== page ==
"Political and economic conditions in Venezuela have been declining for years, but now the Venezuelan people are facing a government that would rather repress and demonize its own citizens than engage in dialogue to address the serious problems facing the country," they said.

Any action could apply to Venezuelans who arrived in the U.S. before December 2011, the cutoff date for the Senate immigration-reform bill yet to be taken up by the House of Representatives, the letter says. Or Obama could authorize "delayed enforced departure," a protection similar to the one granted to people with Temporary Protected Status, or TPS.

"Their inclusion in administrative relief falls in line with the purpose of such action which should be to provide relief from deportation to those who have established lives and families in the U.S. and whose deportations would rip apart communities."

South Florida is home to the largest number of Venezuelans outside of the South American country -- including a large contingent in Wasserman Schultz's hometown, which is known as Westonzuela. Garcia, who lost reelection earlier this month to Republican Carlos Curbelo, has filed legislation to give Venezuelans special immigration status, but it has gone nowhere.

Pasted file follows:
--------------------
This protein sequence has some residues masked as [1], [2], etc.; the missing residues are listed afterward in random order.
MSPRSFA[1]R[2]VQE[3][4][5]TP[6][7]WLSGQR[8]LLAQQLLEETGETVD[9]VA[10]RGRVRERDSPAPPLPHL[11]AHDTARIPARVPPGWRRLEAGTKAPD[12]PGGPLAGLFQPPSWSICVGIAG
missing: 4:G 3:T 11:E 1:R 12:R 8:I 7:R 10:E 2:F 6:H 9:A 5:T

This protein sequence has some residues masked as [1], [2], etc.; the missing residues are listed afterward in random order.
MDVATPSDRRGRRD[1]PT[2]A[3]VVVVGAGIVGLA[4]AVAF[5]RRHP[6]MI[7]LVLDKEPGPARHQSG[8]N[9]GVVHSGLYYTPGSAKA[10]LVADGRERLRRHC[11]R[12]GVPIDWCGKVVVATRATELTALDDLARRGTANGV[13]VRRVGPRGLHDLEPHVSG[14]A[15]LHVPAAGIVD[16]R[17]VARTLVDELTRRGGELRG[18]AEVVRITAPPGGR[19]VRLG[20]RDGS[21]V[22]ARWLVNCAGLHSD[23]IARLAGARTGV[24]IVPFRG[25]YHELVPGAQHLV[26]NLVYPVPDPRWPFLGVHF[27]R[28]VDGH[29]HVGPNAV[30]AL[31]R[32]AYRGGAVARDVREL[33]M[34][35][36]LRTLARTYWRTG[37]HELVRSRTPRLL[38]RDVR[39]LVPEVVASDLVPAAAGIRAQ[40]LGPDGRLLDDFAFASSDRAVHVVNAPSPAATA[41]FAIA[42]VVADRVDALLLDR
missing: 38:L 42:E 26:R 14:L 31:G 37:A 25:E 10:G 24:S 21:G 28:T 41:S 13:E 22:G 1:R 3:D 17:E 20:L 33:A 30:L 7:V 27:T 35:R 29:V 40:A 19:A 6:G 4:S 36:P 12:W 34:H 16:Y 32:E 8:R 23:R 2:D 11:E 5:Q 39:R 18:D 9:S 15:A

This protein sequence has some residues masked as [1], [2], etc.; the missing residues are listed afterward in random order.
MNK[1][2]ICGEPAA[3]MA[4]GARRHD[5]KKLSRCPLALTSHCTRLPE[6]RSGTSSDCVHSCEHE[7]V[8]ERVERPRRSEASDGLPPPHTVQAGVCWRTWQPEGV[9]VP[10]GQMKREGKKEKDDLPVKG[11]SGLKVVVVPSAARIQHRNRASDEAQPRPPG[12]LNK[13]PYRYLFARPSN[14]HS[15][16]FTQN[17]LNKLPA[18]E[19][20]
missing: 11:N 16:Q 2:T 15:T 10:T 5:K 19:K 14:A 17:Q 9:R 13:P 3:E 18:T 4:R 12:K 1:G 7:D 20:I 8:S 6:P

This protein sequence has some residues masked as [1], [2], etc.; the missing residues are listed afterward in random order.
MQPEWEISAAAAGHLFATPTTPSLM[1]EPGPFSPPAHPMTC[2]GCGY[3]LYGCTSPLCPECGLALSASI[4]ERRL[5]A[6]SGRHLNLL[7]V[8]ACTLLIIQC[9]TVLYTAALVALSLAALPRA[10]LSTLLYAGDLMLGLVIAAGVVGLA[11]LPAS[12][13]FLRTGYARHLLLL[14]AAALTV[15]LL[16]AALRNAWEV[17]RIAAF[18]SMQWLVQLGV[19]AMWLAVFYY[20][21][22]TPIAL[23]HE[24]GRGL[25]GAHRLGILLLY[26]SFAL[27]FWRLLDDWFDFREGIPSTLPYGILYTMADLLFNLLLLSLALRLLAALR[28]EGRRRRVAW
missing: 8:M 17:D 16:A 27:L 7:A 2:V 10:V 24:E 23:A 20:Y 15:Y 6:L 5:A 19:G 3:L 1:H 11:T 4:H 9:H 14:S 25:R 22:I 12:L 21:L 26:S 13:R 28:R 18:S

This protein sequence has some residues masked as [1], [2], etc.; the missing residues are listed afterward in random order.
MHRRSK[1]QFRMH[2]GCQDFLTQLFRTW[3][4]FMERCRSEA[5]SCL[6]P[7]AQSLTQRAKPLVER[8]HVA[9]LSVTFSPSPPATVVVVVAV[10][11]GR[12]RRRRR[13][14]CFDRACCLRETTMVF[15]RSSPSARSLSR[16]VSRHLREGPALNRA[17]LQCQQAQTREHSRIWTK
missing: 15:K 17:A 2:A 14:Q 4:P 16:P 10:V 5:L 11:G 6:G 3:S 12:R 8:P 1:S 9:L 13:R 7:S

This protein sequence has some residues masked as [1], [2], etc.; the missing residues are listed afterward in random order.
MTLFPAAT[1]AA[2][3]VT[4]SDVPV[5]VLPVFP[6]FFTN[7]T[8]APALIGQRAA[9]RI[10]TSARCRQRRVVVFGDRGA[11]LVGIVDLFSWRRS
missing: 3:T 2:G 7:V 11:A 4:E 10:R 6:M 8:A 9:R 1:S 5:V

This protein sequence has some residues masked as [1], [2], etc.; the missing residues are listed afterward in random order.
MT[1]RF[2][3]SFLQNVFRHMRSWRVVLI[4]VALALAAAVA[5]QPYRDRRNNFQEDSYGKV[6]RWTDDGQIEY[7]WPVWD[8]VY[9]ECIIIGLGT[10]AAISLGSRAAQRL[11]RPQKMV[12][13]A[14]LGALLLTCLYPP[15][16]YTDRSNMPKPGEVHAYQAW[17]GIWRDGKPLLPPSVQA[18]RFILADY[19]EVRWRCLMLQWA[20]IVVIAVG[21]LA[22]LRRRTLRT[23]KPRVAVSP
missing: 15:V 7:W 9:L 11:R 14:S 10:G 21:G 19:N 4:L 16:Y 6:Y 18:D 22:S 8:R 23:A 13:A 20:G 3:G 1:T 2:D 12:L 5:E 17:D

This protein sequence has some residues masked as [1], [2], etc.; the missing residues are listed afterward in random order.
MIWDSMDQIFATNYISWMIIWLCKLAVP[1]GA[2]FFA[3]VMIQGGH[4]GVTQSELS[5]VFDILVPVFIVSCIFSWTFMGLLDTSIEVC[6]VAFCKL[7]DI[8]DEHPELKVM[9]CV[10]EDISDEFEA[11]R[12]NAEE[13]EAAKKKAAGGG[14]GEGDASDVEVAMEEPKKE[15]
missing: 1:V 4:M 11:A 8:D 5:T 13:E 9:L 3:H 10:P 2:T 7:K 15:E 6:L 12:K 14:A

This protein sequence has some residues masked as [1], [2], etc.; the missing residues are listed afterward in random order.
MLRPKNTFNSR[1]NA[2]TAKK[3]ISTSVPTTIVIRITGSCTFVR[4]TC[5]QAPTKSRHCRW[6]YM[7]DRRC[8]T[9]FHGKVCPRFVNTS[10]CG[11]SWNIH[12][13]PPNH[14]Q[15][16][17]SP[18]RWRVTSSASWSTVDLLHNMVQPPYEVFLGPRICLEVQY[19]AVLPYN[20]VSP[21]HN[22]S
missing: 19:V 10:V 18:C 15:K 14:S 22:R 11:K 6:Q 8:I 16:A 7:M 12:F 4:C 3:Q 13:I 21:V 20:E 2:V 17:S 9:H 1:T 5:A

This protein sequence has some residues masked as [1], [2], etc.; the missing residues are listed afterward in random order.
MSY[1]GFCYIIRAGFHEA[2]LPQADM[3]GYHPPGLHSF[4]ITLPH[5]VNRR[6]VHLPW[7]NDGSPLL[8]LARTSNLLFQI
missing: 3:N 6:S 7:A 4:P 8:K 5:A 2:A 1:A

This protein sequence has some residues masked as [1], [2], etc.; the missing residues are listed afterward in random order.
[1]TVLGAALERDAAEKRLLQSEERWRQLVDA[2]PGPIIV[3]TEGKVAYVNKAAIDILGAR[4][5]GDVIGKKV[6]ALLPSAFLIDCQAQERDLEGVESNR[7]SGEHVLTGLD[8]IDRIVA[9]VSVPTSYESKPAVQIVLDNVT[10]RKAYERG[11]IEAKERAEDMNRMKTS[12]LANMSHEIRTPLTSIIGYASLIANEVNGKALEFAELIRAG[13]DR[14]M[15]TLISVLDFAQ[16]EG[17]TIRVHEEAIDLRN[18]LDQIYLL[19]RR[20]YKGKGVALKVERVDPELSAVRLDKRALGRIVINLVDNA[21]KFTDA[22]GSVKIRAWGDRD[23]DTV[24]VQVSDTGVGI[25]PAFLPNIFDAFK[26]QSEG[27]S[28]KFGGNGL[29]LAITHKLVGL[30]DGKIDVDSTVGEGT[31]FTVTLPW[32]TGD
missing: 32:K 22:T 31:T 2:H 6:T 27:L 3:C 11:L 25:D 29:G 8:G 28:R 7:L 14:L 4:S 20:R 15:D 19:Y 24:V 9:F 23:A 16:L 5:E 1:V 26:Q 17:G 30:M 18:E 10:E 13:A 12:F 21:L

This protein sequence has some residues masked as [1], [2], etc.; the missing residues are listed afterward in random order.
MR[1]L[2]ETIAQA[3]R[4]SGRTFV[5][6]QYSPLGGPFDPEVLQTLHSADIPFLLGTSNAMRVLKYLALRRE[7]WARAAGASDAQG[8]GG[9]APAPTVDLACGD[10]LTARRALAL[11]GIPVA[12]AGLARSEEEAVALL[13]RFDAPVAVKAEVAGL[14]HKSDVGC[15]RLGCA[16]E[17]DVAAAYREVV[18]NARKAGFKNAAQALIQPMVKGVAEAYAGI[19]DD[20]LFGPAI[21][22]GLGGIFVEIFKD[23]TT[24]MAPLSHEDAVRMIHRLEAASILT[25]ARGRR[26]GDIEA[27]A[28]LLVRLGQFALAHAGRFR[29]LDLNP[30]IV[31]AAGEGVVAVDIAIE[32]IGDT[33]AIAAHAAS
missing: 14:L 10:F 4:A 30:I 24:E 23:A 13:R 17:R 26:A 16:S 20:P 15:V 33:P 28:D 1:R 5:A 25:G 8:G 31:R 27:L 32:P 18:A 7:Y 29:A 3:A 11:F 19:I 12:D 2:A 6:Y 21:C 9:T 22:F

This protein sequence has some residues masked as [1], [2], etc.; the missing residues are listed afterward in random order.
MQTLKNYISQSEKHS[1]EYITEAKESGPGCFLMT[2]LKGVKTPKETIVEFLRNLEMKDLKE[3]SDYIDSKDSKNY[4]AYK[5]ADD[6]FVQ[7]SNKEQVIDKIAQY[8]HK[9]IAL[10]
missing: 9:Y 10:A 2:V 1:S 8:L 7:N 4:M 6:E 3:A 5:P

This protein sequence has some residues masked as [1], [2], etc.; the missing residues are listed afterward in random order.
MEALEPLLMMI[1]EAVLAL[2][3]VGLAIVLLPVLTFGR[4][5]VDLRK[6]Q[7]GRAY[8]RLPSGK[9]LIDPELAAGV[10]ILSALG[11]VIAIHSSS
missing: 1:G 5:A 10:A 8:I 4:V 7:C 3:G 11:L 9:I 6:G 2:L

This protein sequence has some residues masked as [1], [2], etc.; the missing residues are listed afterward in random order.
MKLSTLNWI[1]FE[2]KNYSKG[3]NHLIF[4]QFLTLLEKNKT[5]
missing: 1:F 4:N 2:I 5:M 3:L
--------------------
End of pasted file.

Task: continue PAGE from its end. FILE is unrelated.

November 18, 2014

Miami TV station interviews Ileana Ros-Lehtinen’s transgender son

@SteveRothaus

In 2010, the Miami Herald first reported that U.S. Rep. Ileana Ros-Lehtinen’s daughter Amanda was living openly as Rodrigo, a transgender man and LGBT rights activist.

CBS4 News on Monday aired an interview with Ros-Lehtinen; her husband, former acting U.S. Attorney Dexter Lehtinen; and Rodrigo, now donor services coordinator for GLAAD.

From CBS4 reporter Jim DeFede:

Rodrigo Lehtinen grew up in a household grounded in Republican politics.

His mother, Ileana Ros-Lehtinen, was the first Cuban-American elected to Congress and has served in the House for the last 25 years. His father, Dexter Lehtinen, is the former US Attorney for the Southern District of Florida who oversaw the indictment of Panamanian strongman Manuel Noriega. His grandfather, Enrique Ros, was an old-time Cuban-American hardliner and author who railed against Castro until his death last year at the age of 89.

“I came from a family where politics was very much talked about openly, calmly with respect on a regular basis,” he said. “So engaging that type of conversation about political issues or things that might be controversial is not foreign in my family.”

Click here to watch the video.

--STEVE ROTHAUS

November 14, 2014

Carlos Curbelo makes NYT in first week in D.C.

via @nytimes